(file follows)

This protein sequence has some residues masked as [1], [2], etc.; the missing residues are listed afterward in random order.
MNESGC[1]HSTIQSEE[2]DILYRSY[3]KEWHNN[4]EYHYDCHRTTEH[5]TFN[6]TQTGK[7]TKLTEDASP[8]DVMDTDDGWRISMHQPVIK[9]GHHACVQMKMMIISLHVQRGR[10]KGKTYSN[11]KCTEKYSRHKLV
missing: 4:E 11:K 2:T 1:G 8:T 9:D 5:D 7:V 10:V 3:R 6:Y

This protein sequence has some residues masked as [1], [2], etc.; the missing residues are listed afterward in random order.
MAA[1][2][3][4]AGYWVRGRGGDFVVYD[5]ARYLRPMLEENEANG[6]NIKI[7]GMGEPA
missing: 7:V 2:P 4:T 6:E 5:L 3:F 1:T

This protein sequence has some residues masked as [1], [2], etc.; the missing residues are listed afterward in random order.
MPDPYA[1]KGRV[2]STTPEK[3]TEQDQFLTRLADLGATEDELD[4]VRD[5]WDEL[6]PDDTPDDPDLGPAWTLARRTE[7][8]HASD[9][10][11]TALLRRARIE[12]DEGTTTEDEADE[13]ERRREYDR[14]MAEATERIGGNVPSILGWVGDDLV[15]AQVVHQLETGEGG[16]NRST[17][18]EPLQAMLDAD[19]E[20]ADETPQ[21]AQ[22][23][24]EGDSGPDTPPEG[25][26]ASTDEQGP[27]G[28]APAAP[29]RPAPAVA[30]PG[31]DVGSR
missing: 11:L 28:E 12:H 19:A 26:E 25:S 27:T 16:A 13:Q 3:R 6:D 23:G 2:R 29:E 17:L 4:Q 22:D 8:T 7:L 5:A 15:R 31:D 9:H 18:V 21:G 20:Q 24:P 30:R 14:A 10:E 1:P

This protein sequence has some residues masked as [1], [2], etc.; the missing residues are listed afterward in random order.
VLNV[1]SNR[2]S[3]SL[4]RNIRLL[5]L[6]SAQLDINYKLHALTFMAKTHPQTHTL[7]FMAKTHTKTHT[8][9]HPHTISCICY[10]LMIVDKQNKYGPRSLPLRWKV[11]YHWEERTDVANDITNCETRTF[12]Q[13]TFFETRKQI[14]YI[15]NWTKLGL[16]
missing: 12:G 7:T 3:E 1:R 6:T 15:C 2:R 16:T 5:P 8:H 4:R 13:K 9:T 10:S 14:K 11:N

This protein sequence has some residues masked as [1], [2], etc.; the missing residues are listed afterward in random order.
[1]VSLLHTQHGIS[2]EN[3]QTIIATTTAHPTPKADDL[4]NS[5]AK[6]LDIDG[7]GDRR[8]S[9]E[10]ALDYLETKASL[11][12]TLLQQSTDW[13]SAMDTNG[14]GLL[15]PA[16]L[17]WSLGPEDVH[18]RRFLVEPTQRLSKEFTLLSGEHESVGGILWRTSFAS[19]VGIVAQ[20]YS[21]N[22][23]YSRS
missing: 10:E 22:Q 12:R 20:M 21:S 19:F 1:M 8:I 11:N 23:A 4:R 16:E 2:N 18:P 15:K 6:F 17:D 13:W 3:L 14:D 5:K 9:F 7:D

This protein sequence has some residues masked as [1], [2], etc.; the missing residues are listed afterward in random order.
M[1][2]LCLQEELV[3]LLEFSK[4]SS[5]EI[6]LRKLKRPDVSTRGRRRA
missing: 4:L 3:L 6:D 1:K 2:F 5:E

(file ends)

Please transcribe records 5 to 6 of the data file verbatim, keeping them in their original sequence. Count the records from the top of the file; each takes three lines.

This protein sequence has some residues masked as [1], [2], etc.; the missing residues are listed afterward in random order.
[1]VSLLHTQHGIS[2]EN[3]QTIIATTTAHPTPKADDL[4]NS[5]AK[6]LDIDG[7]GDRR[8]S[9]E[10]ALDYLETKASL[11][12]TLLQQSTDW[13]SAMDTNG[14]GLL[15]PA[16]L[17]WSLGPEDVH[18]RRFLVEPTQRLSKEFTLLSGEHESVGGILWRTSFAS[19]VGIVAQ[20]YS[21]N[22][23]YSRS
missing: 10:E 22:Q 12:R 20:M 21:S 19:F 1:M 8:I 11:N 23:A 4:R 16:E 2:N 18:P 15:K 6:F 17:D 13:W 3:L 14:D 5:K 9:F 7:D

This protein sequence has some residues masked as [1], [2], etc.; the missing residues are listed afterward in random order.
M[1][2]LCLQEELV[3]LLEFSK[4]SS[5]EI[6]LRKLKRPDVSTRGRRRA
missing: 4:L 3:L 6:D 1:K 2:F 5:E